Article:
Pros and Cons of Consular Processing

Applying for an immigrant visa through consular processing indicates that an alien has reached the final step in obtaining a green card. Once an application for an immigrant visa is approved by a consular office, an alien is able to enter the United States as a lawful permanent resident, which means that he or she can work and live in the U.S. indefinitely.

Deciding whether or not to go through consular processing—the other option you may have, if you are currently in the U.S., is applying for an adjustment of status (AOS)—should be a deliberative process with you, your family, and your attorney. To start your thinking on whether or not this path is right for you, listed below are the most common advantages and disadvantages associated with consular processing.



The primary advantage of consular processing is the relatively quick processing timeline. Compared with the one or two years it may take U.S. Citizenship and Immigration Services (USCIS) to render a decision on an AOS petition, consular processing takes an average of five to 13 months in total.

Certainty and Comfort

There’s an element of certainty and comfort for those who undergo consular processing, since applicants know when and where interviews will take place, and consular officers are more likely to be aware of local customs than would USCIS officers in the U.S. The combination of these two can help in reducing hiccups involved in explaining, for example, technicalities or certain documentation to applicants.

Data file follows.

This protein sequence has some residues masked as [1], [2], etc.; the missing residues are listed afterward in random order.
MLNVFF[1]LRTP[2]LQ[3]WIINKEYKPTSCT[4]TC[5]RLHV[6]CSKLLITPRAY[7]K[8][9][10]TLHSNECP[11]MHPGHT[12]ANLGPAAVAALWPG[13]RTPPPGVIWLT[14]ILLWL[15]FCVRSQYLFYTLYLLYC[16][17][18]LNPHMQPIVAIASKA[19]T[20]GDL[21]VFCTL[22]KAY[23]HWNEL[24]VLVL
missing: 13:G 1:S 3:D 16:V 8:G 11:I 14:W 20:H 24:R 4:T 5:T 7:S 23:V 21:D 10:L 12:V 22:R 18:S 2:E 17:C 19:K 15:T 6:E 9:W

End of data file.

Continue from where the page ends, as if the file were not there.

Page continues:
Lower Filing Fees

Priced at $1,140 for adult petitioners, an AOS application is more than double the price of consular application fees, which range from no cost to $345, depending on the type of underlying petition.


In-Person Interview Required

Consular processing interviews cannot be waived, and attorneys are generally barred from accompanying aliens during the interview.

Consular Discretion and Non-Reviewability

Decisions by consular officers as to facts cannot be challenged. There is therefore the potential for re-adjudication or outright revocation of an alien’s initially approved immigrant visa petition. Aliens undergoing consular processing also tend to have less access to consular officials than do AOS applicants with USCIS officers.

Country Condition

Depending on where an alien resides, he or she may be subject to dangerous conditions or subject to additional costs related to traveling from his or her home to a U.S. consulate.

Our Firm is Here to Help

Applying for an immigrant visa through consular processing can be a complex process for most to handle on their own. This is why we recommend you seek the advice of an experienced immigration attorney about your situation. At Zhang & Associates, our attorneys have decades of experience successfully facilitating consular processing for our foreign-based clients. One of our associates, Sechyi Laiu, spent several years as a consular officer at multiple U.S. diplomatic posts worldwide. Click here to contact our firm for a free consultation today.

For official news and updates on consular processing, click here.

For more detailed information on consular processing, refer to the following links:

Updated 07/31/2017